Blood and Salt

Blood and Salt

eBook - 2012
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The central character, Taras Kalyna, has run away from the Austrian army on the brink of World War I, to follow his love, Halya, to Canada. He can't know how hard it will be to find her again or that his search will be interrupted by two years in what some have called "Canada's Gulag." Because Ukrainians come from Austrian-ruled territories, they will be classed as "enemy aliens" and confined behind barbed wire in internment camps. Not every single Ukrainian; the emphasis was on the unemployed, the political (such as union activists), and people who were in somebody's way.The novel involves class relations. Halya's ambitious father gets her a job as companion to a rich woman, Louisa Shawcross. Louisa is the mother of Ronnie Shawcross, Taras's boss at the small-town brick plant, and he falls in love with Halya. Taras becomes a person in his way. Ronnie denounces him to the police.By the end of the story, Taras and Halya do come together again. Taras has come to love the southern Saskatchewan landscape and raises horses like the one he saw in a dream as a young man in the old country.Storytelling is an important element. To explain why he'll never return to the old country, Taras begins a tale - about why he left - which lasts for most of the time in camp and helps to sustain the men's spirits. Another character, Myro, a teacher, tells stories about the great 19th century Ukrainian poet and patriot, Taras Shevchenko. In these stories the narrative moves to the poet's point of view. We see him in St. Petersburg and elsewhere and we learn of his own "internment" - his exile to eastern Russia.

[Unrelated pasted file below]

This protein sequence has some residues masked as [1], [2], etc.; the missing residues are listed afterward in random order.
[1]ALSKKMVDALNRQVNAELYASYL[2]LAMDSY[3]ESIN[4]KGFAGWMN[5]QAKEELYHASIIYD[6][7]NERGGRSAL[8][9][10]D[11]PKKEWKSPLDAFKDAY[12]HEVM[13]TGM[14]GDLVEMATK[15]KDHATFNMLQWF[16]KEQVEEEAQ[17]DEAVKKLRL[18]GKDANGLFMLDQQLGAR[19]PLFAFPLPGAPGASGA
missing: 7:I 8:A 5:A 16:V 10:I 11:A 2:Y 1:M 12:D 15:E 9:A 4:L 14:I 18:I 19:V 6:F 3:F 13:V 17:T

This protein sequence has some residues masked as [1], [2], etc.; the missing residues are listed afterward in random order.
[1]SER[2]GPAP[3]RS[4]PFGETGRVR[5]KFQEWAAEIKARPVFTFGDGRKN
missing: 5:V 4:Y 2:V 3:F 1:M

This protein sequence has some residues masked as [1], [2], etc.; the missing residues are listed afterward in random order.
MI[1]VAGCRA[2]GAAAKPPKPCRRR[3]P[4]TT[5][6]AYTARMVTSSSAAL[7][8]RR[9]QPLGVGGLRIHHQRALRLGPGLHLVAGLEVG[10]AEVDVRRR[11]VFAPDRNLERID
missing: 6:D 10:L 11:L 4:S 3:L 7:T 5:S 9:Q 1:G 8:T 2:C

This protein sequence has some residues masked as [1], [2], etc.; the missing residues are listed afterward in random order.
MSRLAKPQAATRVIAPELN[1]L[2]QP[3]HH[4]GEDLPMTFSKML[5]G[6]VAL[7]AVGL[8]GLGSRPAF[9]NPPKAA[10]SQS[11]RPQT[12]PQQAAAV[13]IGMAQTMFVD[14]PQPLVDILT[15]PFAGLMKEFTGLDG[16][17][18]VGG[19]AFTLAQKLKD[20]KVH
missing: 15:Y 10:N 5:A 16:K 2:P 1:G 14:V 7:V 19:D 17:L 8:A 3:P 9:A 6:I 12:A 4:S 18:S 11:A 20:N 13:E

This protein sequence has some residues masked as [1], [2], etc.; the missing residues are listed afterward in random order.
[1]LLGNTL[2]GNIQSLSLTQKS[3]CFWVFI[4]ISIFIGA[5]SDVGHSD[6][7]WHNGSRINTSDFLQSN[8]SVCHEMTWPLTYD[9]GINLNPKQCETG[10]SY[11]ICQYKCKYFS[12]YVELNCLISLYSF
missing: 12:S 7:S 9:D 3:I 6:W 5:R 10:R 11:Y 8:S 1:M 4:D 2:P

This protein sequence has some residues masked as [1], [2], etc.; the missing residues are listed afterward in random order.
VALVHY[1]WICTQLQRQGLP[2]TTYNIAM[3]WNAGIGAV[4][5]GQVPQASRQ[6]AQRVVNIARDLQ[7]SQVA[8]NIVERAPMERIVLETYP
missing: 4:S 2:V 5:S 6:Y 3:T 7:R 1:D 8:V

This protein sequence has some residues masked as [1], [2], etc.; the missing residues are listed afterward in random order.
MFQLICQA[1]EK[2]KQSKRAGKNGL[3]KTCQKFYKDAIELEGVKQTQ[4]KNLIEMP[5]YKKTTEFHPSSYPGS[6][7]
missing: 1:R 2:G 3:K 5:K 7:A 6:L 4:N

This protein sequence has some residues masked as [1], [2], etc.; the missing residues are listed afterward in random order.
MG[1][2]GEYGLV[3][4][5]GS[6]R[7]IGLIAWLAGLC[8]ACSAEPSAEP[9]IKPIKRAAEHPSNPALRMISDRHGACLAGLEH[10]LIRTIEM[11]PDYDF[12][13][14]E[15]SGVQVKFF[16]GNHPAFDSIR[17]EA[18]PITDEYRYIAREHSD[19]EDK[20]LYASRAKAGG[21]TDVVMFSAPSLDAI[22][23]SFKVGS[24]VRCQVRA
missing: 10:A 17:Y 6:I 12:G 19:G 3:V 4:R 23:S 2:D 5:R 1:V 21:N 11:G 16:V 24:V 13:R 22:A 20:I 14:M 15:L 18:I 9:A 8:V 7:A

Publisher: Regina : Coteau Books, c2012.
ISBN: 9781550505351
9781550507171
Characteristics: 1 online resource
Additional Contributors: eBiblioFile
OverDrive, Inc

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wyenotgo
Aug 27, 2015

This book may be viewed as a history lesson, a love story, an ethno-political dissertation or an account of survival of adversity. In fact it is all of those and more. Above all, it reminds us of a shameful episode in Canadian history, largely forgotten today except by Canadians of Ukrainian background. The protagonist, Taras and his fellow detainees certainly undergo the trials of Job, made particularly painful by the fact of their total innocence of any wrongdoing or evil intent. Their only sin was to have been born in a land that was occupied and ruled by Austria, a country to which they certainly bore no allegiance. This injustice was surely even more unconscionable than the WW2 internment of Japanese immigrants. It's likely that the politicians and even the general public of that era would deny that the prisoners were as badly treated as the book portrays and they would almost certainly claim that the extreme punishment meted out to Taras and his associate never happened. No matter; the very fact of their interment and forced labor without any justification is cause enough to condemn the actions of the authorities of the day.
Quite apart from all that, the author creates a set of entirely believable and likable characters and tells a very fine love story that held my attention right to the end.

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